1st. February 1851.
In obedience to instructions, I have taken the returns for the year ending 31st. December 1850, and beg to enclose the same for your information, with a few observations on them, in following order; which I hope will not be deemed intrusive:-
Under this head, there is an increase during the year, of 223 souls, which may be accounted for chiefly by the arrivals from Great Britain, and discharged soldiers of the 65th. Regt. as shown in the Immigration Return enclosed herewith. The Births are a usual average of preceeding years. The Mortality, compared with former returns, has been very heavy; seven of whom were adults.
Our population this year, 1851, is still increasing; 24 having arrived by the "Sir Edward Paget" also a great many births during the last month have taken place.
The Education Return is in a corresponding
ratio with the increased population.
Mr. Sharland gave up his school at Christmas. It is reported that two new ones are about to be established.
The numbers here quoted are those who have their Capital employed under each head.
The Return is the same as last year; in addition to which a Priest of the Romish persuasion, performs Divine Service at Fishleigh's house in Devon Street, and has done so for several months past.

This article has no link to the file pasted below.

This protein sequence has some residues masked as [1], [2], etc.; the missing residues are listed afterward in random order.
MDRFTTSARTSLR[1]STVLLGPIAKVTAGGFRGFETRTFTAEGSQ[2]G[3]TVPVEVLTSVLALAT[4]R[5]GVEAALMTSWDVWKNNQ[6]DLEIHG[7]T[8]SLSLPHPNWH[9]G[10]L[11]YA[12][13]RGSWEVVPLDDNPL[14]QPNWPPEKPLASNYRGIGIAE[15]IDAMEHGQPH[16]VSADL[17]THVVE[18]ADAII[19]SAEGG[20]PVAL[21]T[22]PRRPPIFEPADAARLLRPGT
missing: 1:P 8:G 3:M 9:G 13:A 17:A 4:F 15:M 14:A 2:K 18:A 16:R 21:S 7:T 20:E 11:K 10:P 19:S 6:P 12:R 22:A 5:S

A great many cases were arranged out of Court, between parties; summonses having been obtained for hearing before the Magistrates, that are not included in this Return, besides the numerous cases wherein the Aborigines are concerned.
On comparing the Returns for the year 1850 with the previous one of 1849, it will be seen that a total
increase of 515./4 acres has taken place during the
year, viz:- Increase in Barley
Increase in Barley Oats
Increase in Barley Potatoes
Increase in Barley Turnips
Increase in Barley Pasture
Increase in Barley Gardens
Increase in Barley Maize
Deduct decrease in Wheat 68./4
Deduct decrease in Tallow 79
Deduct decrease in Bush Clearance 26
From causes not yet ascertained, the Wheat crop has, in a great many instances, failed. Upwards of 200 acres have gone off, and have been cut for fodder. Other crops have been tilled in its place, or the ground turned for a Summer's fallow. The wheaten grain is very small this year.
In Bush, Fern-land, and land that has been fallowed and well worked, failures have taken place, even in the Mongarte and Omata districts. In the Omata district I found the finest show of wheat in the settlement, on the farm occupied by Mr. Good, who had 40 acres almost without a fault, and to appearance, will produce nearly 35 bushels to the acre.
On the other hand, in the same district, Farmer Allen, who has had such heavy crops of wheat for 2 years past, has this year lost the whole of his till-age.
This opens a wide field for experimental farmers.
LIVE STOCK -
A steady increase of stock appears to be going on, although a great number of cattle and sheep have been slaughtered for the market, more particularly the latter, as we have daily supply of mutton at the Butcher's shambles.